Thursday, July 7, 2011
2 Recipe #277: Grilled Chicken Salad with Walnut-Dijon Vinaigrette
Made this for dinner tonight. On sweltering hot and humid days like the ones we've been having lately (!), it feels especially good to eat light. :-D
Another nice thing about this salad is that much of the prep work can be done advance. That'll make the prep work seem to go by even faster, which means it'll be ready to eat a lot faster as well. ;)
Grilled Chicken Salad with Walnut-Dijon Vinaigrette
Chicken Marinade Ingredients:
1 lb. thinly sliced, skinless boneless chicken breasts, rinsed, defatted, tendons removed, patted dry, and then cut on the bias (i.e., diagonally and against the grain) into 1"x 2 1/2" strips*
1 Tbsp. freshly squeezed lemon juice
1 tsp. Dijon mustard
1 1/2 tsp. dried basil leaves
1/2 tsp. dried oregano leaves
1/2 tsp. dried marjoram leaves
1 tsp. paprika
1/2 tsp. garlic powder
1/2 tsp. onion powder
1/4 tsp. ground black pepper
1/8 tsp. salt
1 Tbsp. extra virgin olive oil (for coating the pan)
Salad Dressing Ingredients:
2 Tbsp. fresh Italian flat-leaf parsley
1 Tbsp. fresh thyme leaves
1/4 c. shallots, peeled and minced (about 1 medium-sized shallot)
2 Tbsp. (1/8 c.) walnut pieces, slightly crushed
1 Tbsp. fresh garlic, peeled and roughly chopped (about 2 large cloves)
Directions: Marinate the chicken first, preferably up to a day in advance: Place all chicken marinade ingredients -- minus the olive oil -- into a resealable plastic/Ziploc bag. Seal tightly and massage the spices and other marinade ingredients into the chicken from the outside of the bag. If you plan to serve the salad right away, set it aside. Otherwise, refrigerate. In either case, you should ideally allow the chicken to marinate for at least 30 minutes before serving time. (The longer you marinate the chicken, the more time the various flavors will have to meld together, which typically leads to a tastier outcome.)
Make salad dressing, which can also be made up to a day in advance: Place all salad dressing ingredients into a food processor and pulse until fully emulsified, about 1-2 minutes. It's OK for the walnuts to be pulverized into finely ground bits but avoid pulsing too much as the chopped pieces of shallots and garlic should still be recognizable. :) Please note, if you'll be making the dressing in advance and then refrigerating it, be sure to reconstitute the dressing with additional water when you remove it from the fridge, and then mix it all together until well-combined, as the refrigerator tends to dry out and thicken liquid ingredients.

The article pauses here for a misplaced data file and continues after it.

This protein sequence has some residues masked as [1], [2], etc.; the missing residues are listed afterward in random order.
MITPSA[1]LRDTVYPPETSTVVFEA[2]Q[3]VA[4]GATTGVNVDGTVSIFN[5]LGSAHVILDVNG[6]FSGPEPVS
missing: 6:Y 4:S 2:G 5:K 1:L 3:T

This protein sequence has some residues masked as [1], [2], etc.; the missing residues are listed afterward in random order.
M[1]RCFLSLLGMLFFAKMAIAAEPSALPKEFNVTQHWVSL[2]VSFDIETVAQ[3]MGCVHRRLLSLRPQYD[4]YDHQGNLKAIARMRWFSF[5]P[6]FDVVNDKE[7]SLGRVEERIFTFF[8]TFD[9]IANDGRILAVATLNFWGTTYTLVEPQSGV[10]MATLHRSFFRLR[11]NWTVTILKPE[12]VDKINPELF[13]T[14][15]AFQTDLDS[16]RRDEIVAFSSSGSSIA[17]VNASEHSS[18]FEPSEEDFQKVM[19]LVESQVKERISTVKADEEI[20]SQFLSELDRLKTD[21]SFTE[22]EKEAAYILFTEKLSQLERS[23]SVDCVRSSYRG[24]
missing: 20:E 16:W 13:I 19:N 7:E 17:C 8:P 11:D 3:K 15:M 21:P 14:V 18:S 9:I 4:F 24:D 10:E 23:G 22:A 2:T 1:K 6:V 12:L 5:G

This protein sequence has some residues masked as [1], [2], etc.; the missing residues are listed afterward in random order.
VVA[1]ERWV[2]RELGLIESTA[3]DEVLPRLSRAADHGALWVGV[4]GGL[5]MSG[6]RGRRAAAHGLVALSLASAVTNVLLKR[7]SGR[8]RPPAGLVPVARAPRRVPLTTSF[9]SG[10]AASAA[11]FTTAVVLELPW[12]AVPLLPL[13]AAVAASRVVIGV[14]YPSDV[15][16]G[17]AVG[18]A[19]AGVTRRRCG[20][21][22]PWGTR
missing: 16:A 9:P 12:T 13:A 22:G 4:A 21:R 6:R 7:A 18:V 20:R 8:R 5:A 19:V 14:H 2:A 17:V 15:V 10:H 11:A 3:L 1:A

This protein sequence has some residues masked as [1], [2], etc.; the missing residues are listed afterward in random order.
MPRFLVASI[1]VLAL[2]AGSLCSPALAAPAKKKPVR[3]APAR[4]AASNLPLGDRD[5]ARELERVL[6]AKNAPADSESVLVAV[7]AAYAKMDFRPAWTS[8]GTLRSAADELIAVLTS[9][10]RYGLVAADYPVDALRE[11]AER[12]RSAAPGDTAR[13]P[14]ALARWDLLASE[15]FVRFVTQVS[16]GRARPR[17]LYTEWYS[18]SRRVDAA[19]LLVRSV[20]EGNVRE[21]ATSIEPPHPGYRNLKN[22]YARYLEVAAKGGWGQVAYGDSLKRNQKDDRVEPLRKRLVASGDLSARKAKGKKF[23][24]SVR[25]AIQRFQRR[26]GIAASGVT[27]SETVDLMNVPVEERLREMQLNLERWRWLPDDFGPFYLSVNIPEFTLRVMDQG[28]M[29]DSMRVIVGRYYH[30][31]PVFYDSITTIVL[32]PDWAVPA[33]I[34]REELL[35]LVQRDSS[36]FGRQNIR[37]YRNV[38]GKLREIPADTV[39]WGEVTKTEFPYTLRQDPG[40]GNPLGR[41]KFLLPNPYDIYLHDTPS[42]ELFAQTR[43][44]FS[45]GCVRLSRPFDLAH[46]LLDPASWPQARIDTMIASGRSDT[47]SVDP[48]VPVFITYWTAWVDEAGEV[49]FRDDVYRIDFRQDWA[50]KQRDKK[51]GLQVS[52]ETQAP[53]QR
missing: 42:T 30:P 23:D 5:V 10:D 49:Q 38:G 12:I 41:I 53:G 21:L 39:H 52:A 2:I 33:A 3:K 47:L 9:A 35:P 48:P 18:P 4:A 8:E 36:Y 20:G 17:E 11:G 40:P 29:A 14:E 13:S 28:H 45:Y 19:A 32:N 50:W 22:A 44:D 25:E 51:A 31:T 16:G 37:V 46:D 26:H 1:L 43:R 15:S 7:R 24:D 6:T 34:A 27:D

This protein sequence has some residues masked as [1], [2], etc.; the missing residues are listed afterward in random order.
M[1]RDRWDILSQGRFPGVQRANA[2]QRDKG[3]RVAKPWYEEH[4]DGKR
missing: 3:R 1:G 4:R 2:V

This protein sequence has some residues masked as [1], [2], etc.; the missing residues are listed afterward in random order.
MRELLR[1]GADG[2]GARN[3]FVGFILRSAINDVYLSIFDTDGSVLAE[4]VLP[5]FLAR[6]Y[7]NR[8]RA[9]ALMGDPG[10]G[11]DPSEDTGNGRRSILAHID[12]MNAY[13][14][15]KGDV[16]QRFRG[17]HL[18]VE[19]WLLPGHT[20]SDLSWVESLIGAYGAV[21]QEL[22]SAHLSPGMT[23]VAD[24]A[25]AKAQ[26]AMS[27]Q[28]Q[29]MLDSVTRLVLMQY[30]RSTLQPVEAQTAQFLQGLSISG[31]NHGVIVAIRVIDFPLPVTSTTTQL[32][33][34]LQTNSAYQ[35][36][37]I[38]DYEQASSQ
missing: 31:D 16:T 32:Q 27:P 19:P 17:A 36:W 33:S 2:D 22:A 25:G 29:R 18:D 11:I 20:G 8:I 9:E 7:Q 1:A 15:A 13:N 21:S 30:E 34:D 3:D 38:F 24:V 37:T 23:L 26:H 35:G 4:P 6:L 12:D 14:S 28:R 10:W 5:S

Cook the chicken: About 10-15 minutes before cooking, remove bag of marinated chicken from the refrigerator, and set it aside to allow it to reach room temperature first before cooking. (This ensures even heat distribution so that the meat will be uniformly cooked.) Heat 1/2 Tbsp. extra virgin olive oil large (11"), square, nonstick grill pan (with a ridged/grooved bottom) on high heat until it glistens. (Test by flicking a small drop of water into the pan; if it sizzles, the pan is ready.) Reduce heat to low and add half of the chicken (i.e., 1/2 lb.) to pan, evenly spacing apart the chicken pieces so that they don't crowd the pan and will finish cooking at around the same time. Cook chicken for 4-5 minutes per side, or until grill marks appear and chicken turns a nice, golden brown.* If oil starts to crackle and pop fairly often, then you'll probably need to turn down the heat a bit more; regardless, you might want to use a splatter guard. When chicken is ready, transfer to a plate and set aside to cool. Repeat procedure with remaining 1/2 lb. chicken and 1/2 Tbsp. olive oil.
Assemble salad: Meanwhile, while chicken is cooling, prep all of the vegetables for the salad and place them into a large salad bowl. Just before serving, add chicken (which should still be slightly warm), salad dressing (using only just enough to cover), and 2 Tbsp. shredded Parmigiano-Reggiano cheese (if using) to the salad bowl, and toss until dressing has been evenly distributed throughout. (Salad should be lightly coated with dressing, not drenched in it, so it's best to add a few tablespoonfuls at a time and then mix to avoid saturating salad. [Of course, it's a lot easier to add a small amount first and then, if need be, add more later, than the other way around. ;) ] If you have some leftover salad dressing, it's no big deal; just refrigerate it and reserve for future use.) Serve and enjoy!
Yield: 4 main course servings. (Each portion of salad should contain 4 oz. chicken, which is the typically recommended portion size per person per meal.)
Chef's Notes: *You could also try making the chicken in a George Foreman grill, to further reduce the amount of olive oil used in this recipe. (I haven't yet tried this technique for this particular recipe, but judging from my other "Foreman forays," I imagine it'll probably work fairly well.) Even if you select this particular grilling method, you'll probably still need to baste/brush the chicken with a small amount of olive oil on both sides, to keep it from sticking to the grill. Sometimes even food will stick to so-called nonstick surfaces. ;) Of course, the olive oil also helps to keep the chicken moist and also enhances its flavor. You don't need to use a lot, so this way, you can use it sparingly and still produce a quality end result.
I'd strongly advise against cooking the chicken in advance and then refrigerating it. Again, the refrigerator will dry out the chicken, and there's not much you can do to salvage it after that. ;) Of course, it'll taste immeasurably better fresh.